Another obvious answer was that it wasn't planned very well, by either the assassin of the one who hired him. It's just as valid as the conclusion that it was supposed to fail. And it depends on some pretty slick timing. The CotF knew Cat would be able to slow down the assassin long enough for Summer to reach the tower to save Bran? Of course Cat would fight like hell to save Bran, but she hadn't slept or eaten for days. I think the timing is pretty dicey to pin all your hopes on a weakened woman to give Summer those precious moments.

And why do you think the CotF knew about Lysa's letter and what it had in it? I highly doubt Cat and Ned would discuss this openly in the Godswood. Is this the same way the CotF can control weather and could then possibly control the travel times of Cat and Tyrion to arrange their meeting? And btw, there are so many ways that their meeting could have gone down that just their meeting guarantees nothing. It might have ended up speeding up their journey to make sure they get him safe to Winterfell. Unless you're saying that the CotF can influence the decisions of anybody at any time, I don't see how this holds together. And if they can, then why do they even need Bran?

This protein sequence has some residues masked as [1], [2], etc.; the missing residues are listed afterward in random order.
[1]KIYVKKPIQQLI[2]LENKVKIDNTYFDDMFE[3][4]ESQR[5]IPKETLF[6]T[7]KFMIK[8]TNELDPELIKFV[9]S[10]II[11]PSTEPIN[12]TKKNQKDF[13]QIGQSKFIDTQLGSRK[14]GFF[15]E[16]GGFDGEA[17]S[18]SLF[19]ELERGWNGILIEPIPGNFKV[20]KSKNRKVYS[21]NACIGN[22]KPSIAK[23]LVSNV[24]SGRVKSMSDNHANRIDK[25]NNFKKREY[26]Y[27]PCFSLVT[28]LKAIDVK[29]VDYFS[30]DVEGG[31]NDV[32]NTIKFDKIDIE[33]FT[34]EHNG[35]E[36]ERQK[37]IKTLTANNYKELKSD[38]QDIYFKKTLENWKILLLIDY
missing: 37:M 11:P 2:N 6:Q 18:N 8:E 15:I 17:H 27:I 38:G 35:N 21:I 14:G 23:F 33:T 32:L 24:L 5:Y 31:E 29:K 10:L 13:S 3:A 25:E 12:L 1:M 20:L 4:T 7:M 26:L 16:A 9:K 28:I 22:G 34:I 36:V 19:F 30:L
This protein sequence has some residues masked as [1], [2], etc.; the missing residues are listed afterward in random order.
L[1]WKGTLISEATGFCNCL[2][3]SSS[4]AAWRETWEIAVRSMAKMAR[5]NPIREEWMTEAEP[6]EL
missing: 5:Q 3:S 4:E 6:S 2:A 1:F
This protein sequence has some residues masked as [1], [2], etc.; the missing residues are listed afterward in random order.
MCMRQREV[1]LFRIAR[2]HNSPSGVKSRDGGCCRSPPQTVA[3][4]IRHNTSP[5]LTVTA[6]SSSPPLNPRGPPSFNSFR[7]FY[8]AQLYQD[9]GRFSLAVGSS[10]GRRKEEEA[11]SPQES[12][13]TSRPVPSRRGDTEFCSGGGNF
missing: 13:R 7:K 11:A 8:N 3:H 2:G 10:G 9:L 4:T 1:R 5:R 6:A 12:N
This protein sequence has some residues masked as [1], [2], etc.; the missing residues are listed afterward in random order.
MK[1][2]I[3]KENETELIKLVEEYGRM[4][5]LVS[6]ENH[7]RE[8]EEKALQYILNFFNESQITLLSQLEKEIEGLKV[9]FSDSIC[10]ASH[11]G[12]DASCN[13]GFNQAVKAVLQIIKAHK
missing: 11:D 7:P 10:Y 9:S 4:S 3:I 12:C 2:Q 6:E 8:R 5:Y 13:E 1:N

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36 minutes ago, OtherFromAnotherMother said:

I'm not being condescending. But theories based on theories based on theories tend to fall apart. That's all I meant. 

Im not sure if the part I bolded was meant to be sarcastic but if it wasn't....how about some evidence from the text to support that the CotF were involved in Bran's assassination attempt?

It was not meant to be sarcastic. My evidence is essentially, other than what I said in the OP, that the COTF are puppet masters controlling many aspects of the story, and they are super focused on Bran. But beyond Bran, I think they manipulated Mance Rayder and Tormund, BR, LF, the Hightowers, Rhaegar, and others. So doing a tiny little thing like a fake assassination is just part of a huge ridiculous complicated plot to achieve an end game of survival via dominance over humans. But I've only posted part 1.